OTTAWA TO HALIFAX ON ONE TANK OF FUEL?
2018 FORD F-150 DIESEL
According to Google Maps, Ottawa to Halifax is a distance of 1,443 kilometres on the Trans Canada highway. According to Ford, its new diesel engine in the 2018 F-150 can achieve 9.3 L/100 km on the highway. With a 136-L tank, the range of this diesel pickup should, therefore, equal 1,462 kilometres, enough to drive all the way from the nation’s capital to one of the prettiest cities in the country, on only one tank of diesel.
But guess what? On one very full initial tank, the diesel engine was good enough for better than 900 km, allowing the truck to make it all the way from Ottawa to Fredericton, N.B., on just a single tank of fuel — a distance of 1,013 kilometres on the Trans Canada, averaging 9.4 L/100 km over 9.5 hours, though we did have a slight tailwind. But we also had cargo and three people on board.
That kind of mileage is one of the reasons this “baby Power Stroke” is an engine worthy of serious affection. Over the course of our long, east-coast return odyssey to drop my son off at university, we averaged 9.9 L/100 km, most of it at 125 km/h because New Brunswick and Nova Scotia have sensible, 110 km/h speed limits. Had we travelled closer to 100 km/h, the range and economy would have been slightly better, though not a lot, because the 10-speed automatic is still only turning the engine at 1,750 rpm when going 125 km/h.
By the time we parked in Halifax after 13 hours and seven minutes of driving and a total distance of 1,440 km, our average had climbed to 9.6. Not having to hunt for fuel stops, or take the time to stop is the hidden bonus of such fuel economy in a full-size truck.
Even around town, no matter how much we drove, we always seemed to have lots of fuel. On the truck’s onboard computer, the long-term average displayed 10.2 L/100 km from a mix of city and highway driving.
Ford doesn’t currently offer a 136-L tank as an option, but it should. A full tank, therefore, generally costs $125 to fill from empty, given that diesel ranges in price from $1.21 to $1.39 per litre in this part of the world. The cost of fuel over our 3,363-km haul totalled $450.43 — far cheaper than flying and renting a car for three people.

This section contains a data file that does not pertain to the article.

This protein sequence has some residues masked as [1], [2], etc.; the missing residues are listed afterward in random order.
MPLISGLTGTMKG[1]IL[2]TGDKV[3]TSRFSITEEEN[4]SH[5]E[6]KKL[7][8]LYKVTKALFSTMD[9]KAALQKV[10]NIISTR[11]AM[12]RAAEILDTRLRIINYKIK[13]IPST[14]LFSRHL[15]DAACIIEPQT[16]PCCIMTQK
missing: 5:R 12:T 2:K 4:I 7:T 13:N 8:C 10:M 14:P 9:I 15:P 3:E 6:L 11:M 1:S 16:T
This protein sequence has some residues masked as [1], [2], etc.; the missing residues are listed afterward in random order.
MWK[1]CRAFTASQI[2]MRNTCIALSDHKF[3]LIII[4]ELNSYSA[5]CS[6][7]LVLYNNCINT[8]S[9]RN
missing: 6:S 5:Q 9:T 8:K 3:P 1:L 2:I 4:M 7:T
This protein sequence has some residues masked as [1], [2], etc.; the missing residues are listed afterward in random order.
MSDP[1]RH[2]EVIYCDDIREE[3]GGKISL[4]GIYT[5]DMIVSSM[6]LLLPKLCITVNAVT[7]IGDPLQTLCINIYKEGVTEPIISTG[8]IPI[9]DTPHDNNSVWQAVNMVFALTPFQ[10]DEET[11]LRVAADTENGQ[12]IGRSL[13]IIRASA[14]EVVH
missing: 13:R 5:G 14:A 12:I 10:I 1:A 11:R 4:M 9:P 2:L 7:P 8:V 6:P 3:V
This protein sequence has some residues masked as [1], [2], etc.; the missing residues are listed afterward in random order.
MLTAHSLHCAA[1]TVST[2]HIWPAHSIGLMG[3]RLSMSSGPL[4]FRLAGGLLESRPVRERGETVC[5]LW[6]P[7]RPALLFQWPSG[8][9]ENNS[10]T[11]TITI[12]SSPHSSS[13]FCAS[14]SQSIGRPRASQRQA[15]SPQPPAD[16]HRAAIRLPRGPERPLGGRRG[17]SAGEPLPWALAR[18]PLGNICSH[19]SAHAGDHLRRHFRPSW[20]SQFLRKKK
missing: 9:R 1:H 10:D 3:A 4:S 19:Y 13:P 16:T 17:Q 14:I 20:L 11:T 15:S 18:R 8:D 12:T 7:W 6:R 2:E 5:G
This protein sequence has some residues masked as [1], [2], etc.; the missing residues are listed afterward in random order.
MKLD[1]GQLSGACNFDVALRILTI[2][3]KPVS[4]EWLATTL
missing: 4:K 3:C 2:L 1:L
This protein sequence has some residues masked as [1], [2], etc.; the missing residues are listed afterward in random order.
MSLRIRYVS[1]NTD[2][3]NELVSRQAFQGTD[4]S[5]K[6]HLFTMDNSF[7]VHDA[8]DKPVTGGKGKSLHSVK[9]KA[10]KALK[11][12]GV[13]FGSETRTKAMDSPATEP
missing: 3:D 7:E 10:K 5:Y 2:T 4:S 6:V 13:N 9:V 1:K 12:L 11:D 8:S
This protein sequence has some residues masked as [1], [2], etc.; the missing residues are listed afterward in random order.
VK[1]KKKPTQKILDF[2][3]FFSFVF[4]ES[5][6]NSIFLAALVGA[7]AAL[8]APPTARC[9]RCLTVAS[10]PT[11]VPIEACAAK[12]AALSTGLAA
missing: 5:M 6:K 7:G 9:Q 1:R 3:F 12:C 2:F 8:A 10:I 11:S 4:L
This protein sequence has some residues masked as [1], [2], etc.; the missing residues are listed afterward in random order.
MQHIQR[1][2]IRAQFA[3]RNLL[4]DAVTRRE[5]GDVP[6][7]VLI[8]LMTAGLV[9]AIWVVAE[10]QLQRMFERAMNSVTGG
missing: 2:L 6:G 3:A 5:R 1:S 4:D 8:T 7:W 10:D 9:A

The story of this 3.0-L V6, however, is not just impressive fuel economy. So quiet is this engine, it can be easily mistaken for a gasoline EcoBoost. Sure, there’s the smallest bit of clatter, but it is so insulated — especially on the highway — that it’s easy to forget there’s a diesel up front. The low engine speeds also contribute to less vibration in the cabin, feeling smooth at all times. The deep pool of torque is a quick reminder of the diesel’s power; 440 pound-feet can swiftly motivate this F-150, and the 250 horsepower is decent, allowing for a maximum tow rating of 11,400 pounds.
Could this be the perfect truck powertrain? Maybe. Two issues come with the diesel. First is the cost for the option, because $7,500 will take a long time to be offset by fuel economy alone. Especially when the 2.7-L EcoBoost V6 can achieve 9.8 L/100 km on the highway, according to Ford, though the best we could achieve was 10.3. While towing, the diesel will still be the better option and result in less fuel burned.
But that initial price of entry is steep, considering the diesel is only available to retail customers on Lariat and higher trim models. Our Lariat test truck, with just about every option included, rang in at $81,249 after freight and delivery.
A smaller issue is the need to add diesel exhaust fluid. Our truck had only a half tank of DEF when we departed, and it’s easy to see the range of DEF with the F-150’s configurable instrument cluster. When we left, the DEF range showed 4,550 kilometres to empty. Completely full, the 21-litre tank is supposed to yield a range of 16,000 kilometres before needing a refill at about the same distance as every oil change. But at just a little over 2,600 kilometres, the truck flashed a DEF warning, and showed we were down to 1,000 kilometres.
It then dropped quickly to 950, then 900, then 850 before locking in at 800 and counting down per kilometre from then on. By the time we got back to Ottawa, the DEF range was down to about 120 kilometres, with multiple warnings that the truck would be limited to 80 km/h should we go beyond those 120 km.
We didn’t, and a $25 jug of DEF brought the gauge back to just under half. Still, the emissions control requires diesel owners to keep an eye on the fluid.
That, however, is an insignificant price to pay for fuel economy that’s on par with a compact SUV that wouldn’t have near the capability, or the room of a full-size, halfton pickup truck on such an eastcoast adventure with so few stops for fuel.
2018 Ford F-150 Diesel.